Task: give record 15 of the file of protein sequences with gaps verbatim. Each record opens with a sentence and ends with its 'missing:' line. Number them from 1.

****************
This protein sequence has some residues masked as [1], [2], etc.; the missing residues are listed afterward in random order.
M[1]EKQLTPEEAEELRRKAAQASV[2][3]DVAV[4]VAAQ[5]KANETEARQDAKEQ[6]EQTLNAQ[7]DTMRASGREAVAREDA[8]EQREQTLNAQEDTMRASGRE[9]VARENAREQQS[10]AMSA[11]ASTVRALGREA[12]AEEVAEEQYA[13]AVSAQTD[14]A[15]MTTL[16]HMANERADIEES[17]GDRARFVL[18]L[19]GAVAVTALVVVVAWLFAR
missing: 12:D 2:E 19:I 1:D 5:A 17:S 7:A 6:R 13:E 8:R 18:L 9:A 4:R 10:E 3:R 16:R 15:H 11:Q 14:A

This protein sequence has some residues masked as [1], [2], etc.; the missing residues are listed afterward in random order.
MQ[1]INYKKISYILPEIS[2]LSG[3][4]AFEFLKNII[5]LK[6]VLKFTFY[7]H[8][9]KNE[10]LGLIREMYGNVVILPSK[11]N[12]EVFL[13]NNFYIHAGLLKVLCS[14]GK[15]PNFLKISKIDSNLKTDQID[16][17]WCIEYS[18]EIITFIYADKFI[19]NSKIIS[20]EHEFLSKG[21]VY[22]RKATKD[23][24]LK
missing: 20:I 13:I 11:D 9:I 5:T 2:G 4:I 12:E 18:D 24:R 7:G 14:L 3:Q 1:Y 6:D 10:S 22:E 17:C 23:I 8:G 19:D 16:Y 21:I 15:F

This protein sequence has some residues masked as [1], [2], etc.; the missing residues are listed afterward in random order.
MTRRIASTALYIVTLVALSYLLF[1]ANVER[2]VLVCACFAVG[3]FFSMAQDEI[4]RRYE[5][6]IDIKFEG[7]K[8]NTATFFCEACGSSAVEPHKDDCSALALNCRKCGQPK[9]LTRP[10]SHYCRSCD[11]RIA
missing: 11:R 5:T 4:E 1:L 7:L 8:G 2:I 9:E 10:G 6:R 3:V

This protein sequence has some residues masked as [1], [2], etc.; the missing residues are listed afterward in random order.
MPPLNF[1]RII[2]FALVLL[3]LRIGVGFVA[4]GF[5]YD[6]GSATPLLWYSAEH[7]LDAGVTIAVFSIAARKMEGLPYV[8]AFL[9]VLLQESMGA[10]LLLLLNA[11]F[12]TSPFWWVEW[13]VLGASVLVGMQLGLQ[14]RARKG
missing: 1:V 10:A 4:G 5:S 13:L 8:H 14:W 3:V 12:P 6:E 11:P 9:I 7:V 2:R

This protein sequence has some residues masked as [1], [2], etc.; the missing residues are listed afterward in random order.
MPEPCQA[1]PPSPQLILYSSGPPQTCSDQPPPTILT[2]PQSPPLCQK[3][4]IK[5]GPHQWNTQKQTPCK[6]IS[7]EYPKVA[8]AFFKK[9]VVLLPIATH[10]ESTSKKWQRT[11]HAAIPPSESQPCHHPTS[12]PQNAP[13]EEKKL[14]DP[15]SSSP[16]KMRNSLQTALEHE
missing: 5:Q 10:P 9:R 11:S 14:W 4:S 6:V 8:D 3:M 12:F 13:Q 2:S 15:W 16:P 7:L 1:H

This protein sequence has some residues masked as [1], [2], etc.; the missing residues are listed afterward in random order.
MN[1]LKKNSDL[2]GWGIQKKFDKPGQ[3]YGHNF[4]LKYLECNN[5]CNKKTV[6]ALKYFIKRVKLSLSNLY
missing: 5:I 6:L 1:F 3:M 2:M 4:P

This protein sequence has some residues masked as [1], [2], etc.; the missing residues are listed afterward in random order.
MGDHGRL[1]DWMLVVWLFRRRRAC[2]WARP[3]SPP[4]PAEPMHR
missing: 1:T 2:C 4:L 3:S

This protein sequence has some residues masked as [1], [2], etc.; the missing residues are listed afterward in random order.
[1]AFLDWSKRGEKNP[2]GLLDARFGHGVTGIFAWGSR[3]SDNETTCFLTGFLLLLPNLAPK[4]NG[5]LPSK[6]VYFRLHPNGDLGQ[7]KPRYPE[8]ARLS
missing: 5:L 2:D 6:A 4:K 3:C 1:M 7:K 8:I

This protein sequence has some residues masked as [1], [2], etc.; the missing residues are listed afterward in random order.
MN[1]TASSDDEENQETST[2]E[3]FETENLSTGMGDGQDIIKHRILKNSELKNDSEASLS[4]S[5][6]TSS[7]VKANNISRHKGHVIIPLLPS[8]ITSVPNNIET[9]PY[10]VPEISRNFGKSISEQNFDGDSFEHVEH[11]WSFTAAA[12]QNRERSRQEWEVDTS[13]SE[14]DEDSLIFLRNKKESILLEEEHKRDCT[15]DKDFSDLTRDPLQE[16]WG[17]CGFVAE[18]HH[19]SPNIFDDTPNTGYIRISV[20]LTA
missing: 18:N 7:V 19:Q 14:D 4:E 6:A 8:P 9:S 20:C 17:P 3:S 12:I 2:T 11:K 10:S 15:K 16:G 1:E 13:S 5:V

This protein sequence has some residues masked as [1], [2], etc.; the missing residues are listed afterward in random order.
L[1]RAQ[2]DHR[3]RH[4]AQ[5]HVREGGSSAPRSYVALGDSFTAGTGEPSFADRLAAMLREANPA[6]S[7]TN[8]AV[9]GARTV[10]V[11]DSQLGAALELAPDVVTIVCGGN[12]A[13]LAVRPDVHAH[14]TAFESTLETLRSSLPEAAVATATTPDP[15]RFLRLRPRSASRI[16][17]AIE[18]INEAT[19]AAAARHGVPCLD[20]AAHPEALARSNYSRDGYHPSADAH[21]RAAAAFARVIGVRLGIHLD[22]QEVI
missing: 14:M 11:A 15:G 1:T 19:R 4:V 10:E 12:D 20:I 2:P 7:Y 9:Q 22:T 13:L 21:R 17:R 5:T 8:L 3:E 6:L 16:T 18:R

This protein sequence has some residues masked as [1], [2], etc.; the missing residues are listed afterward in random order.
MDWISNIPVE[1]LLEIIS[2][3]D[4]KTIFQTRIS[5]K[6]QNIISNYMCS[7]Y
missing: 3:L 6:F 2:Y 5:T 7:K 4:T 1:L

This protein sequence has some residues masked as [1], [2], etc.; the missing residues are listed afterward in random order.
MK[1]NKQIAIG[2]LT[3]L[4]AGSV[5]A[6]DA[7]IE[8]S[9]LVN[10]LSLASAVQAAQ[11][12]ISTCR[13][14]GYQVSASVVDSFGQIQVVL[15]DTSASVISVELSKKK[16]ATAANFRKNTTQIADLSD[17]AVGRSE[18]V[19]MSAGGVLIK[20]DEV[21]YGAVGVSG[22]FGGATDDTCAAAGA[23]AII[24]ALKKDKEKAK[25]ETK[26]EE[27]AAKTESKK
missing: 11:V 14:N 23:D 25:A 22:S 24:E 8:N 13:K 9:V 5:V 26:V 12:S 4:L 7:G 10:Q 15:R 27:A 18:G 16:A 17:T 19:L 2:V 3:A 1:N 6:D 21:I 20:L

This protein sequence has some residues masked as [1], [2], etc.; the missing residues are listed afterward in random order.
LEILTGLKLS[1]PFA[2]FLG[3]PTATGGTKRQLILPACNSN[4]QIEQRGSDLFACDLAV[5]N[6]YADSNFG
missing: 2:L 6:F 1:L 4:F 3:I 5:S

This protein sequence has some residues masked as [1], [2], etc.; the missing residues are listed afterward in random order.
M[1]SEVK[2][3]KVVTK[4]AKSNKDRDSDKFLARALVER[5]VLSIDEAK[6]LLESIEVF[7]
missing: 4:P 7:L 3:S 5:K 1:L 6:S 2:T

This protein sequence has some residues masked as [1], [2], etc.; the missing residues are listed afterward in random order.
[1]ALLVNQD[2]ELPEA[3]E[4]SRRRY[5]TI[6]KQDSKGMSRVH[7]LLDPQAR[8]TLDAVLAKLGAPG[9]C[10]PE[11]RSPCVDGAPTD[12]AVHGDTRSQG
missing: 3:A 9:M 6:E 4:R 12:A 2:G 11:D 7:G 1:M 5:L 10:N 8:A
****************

This protein sequence has some residues masked as [1], [2], etc.; the missing residues are listed afterward in random order.
[1]ALLVNQD[2]ELPEA[3]E[4]SRRRY[5]TI[6]KQDSKGMSRVH[7]LLDPQAR[8]TLDAVLAKLGAPG[9]C[10]PE[11]RSPCVDGAPTD[12]AVHGDTRSQG
missing: 3:A 9:M 6:E 4:R 12:A 2:G 11:D 7:G 1:M 5:L 10:N 8:A